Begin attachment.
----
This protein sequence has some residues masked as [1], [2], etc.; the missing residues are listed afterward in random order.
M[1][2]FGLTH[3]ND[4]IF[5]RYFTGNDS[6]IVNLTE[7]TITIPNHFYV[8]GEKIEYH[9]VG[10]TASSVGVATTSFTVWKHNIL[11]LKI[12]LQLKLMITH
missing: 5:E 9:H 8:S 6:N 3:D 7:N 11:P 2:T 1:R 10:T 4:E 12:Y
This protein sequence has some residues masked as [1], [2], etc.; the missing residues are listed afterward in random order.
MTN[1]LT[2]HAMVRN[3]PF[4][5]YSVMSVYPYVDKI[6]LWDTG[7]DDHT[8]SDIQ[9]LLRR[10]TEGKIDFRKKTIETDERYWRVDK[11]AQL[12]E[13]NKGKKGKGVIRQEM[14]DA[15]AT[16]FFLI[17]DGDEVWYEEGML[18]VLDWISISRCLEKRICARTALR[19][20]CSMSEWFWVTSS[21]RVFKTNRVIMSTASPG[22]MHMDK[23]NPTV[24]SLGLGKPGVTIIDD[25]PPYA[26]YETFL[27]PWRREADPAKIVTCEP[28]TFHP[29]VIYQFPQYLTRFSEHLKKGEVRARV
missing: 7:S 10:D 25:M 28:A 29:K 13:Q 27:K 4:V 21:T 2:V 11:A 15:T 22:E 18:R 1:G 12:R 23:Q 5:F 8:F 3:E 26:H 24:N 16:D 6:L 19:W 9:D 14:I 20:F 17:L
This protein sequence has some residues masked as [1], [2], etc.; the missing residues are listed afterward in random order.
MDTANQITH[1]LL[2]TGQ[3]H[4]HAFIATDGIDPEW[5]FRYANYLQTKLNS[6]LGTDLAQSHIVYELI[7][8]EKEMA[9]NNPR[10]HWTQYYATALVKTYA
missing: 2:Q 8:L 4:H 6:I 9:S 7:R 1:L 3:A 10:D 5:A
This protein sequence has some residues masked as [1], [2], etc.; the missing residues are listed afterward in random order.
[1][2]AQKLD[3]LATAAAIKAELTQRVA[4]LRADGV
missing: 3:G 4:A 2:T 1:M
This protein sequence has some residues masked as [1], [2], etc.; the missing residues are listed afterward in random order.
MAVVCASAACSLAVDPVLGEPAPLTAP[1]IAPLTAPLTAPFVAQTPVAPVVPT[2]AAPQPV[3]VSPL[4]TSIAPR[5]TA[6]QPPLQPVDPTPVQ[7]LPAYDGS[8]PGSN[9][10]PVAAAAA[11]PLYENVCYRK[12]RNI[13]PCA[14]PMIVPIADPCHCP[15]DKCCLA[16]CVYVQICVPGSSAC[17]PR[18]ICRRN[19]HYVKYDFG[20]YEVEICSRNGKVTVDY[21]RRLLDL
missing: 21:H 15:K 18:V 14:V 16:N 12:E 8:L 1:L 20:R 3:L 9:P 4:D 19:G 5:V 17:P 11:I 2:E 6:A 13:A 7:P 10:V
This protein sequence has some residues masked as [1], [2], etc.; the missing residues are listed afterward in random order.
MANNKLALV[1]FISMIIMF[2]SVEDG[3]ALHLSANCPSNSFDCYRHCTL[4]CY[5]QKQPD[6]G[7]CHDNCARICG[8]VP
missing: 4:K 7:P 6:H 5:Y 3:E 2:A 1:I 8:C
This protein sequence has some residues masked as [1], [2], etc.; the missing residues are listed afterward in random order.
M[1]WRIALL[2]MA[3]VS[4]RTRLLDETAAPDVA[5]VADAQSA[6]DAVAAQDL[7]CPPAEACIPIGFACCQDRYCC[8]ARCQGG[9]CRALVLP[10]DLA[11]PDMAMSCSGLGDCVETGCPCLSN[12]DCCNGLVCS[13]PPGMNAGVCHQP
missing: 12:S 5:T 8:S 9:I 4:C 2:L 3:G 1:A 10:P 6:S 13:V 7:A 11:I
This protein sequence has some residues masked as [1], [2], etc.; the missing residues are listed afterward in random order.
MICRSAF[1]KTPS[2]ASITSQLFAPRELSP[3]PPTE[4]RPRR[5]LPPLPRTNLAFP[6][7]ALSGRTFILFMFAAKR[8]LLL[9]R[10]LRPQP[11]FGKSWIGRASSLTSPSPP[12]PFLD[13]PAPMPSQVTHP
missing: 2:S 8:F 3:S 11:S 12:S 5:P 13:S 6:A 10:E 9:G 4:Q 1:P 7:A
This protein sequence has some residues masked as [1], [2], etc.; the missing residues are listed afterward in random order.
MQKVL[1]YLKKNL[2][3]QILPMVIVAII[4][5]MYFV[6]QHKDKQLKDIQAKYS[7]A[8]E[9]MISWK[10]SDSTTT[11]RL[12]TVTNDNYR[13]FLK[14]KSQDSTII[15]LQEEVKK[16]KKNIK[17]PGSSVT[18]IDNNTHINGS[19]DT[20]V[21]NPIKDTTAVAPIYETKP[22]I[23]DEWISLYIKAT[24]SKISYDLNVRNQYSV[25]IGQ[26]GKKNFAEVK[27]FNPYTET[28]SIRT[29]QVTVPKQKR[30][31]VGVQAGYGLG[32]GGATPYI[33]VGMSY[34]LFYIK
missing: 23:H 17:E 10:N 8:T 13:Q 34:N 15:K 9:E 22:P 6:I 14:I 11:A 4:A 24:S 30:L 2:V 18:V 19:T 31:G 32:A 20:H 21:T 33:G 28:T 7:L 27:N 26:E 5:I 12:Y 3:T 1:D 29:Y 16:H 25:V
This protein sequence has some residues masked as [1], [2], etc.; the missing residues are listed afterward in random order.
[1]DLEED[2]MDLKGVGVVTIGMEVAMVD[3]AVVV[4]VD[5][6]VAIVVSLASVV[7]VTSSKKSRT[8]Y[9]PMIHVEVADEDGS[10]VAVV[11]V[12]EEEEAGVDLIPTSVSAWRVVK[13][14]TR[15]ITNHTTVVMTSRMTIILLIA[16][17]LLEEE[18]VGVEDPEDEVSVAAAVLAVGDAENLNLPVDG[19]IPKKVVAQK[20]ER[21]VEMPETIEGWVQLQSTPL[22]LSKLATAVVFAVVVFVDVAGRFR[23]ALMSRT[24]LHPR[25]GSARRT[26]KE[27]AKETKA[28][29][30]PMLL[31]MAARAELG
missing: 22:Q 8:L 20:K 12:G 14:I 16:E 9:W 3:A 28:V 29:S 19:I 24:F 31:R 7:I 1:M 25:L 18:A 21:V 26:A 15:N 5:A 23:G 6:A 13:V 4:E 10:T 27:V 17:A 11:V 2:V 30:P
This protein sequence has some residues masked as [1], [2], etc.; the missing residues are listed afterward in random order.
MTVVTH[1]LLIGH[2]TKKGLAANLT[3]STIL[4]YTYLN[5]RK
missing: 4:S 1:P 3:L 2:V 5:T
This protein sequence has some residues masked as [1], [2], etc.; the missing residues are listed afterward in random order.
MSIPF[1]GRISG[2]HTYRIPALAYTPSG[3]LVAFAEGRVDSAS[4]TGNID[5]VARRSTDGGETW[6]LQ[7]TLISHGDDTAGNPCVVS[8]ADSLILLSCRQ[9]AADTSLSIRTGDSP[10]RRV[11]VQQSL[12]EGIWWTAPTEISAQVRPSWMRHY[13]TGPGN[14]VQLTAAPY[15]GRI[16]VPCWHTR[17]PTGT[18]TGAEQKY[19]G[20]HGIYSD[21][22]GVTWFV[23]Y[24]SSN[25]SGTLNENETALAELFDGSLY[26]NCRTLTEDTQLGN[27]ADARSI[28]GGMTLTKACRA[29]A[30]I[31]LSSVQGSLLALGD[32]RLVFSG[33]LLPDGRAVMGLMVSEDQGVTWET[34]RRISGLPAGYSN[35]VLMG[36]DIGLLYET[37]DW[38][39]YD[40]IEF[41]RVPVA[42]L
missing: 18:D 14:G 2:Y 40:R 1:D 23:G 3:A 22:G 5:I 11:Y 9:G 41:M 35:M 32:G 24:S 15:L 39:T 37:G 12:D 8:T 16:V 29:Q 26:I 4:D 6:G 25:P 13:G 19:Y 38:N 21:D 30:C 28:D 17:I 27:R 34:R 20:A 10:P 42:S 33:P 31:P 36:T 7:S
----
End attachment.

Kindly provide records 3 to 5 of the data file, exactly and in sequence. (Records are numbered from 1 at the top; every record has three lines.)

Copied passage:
This protein sequence has some residues masked as [1], [2], etc.; the missing residues are listed afterward in random order.
MDTANQITH[1]LL[2]TGQ[3]H[4]HAFIATDGIDPEW[5]FRYANYLQTKLNS[6]LGTDLAQSHIVYELI[7][8]EKEMA[9]NNPR[10]HWTQYYATALVKTYA
missing: 2:Q 8:L 4:H 6:I 9:S 7:R 1:L 3:A 10:D 5:A
This protein sequence has some residues masked as [1], [2], etc.; the missing residues are listed afterward in random order.
[1][2]AQKLD[3]LATAAAIKAELTQRVA[4]LRADGV
missing: 3:G 4:A 2:T 1:M
This protein sequence has some residues masked as [1], [2], etc.; the missing residues are listed afterward in random order.
MAVVCASAACSLAVDPVLGEPAPLTAP[1]IAPLTAPLTAPFVAQTPVAPVVPT[2]AAPQPV[3]VSPL[4]TSIAPR[5]TA[6]QPPLQPVDPTPVQ[7]LPAYDGS[8]PGSN[9][10]PVAAAAA[11]PLYENVCYRK[12]RNI[13]PCA[14]PMIVPIADPCHCP[15]DKCCLA[16]CVYVQICVPGSSAC[17]PR[18]ICRRN[19]HYVKYDFG[20]YEVEICSRNGKVTVDY[21]RRLLDL
missing: 21:H 15:K 18:V 14:V 16:N 12:E 8:L 1:L 20:R 3:L 9:P 4:D 19:G 5:V 17:P 11:I 2:E 6:A 13:A 7:P 10:V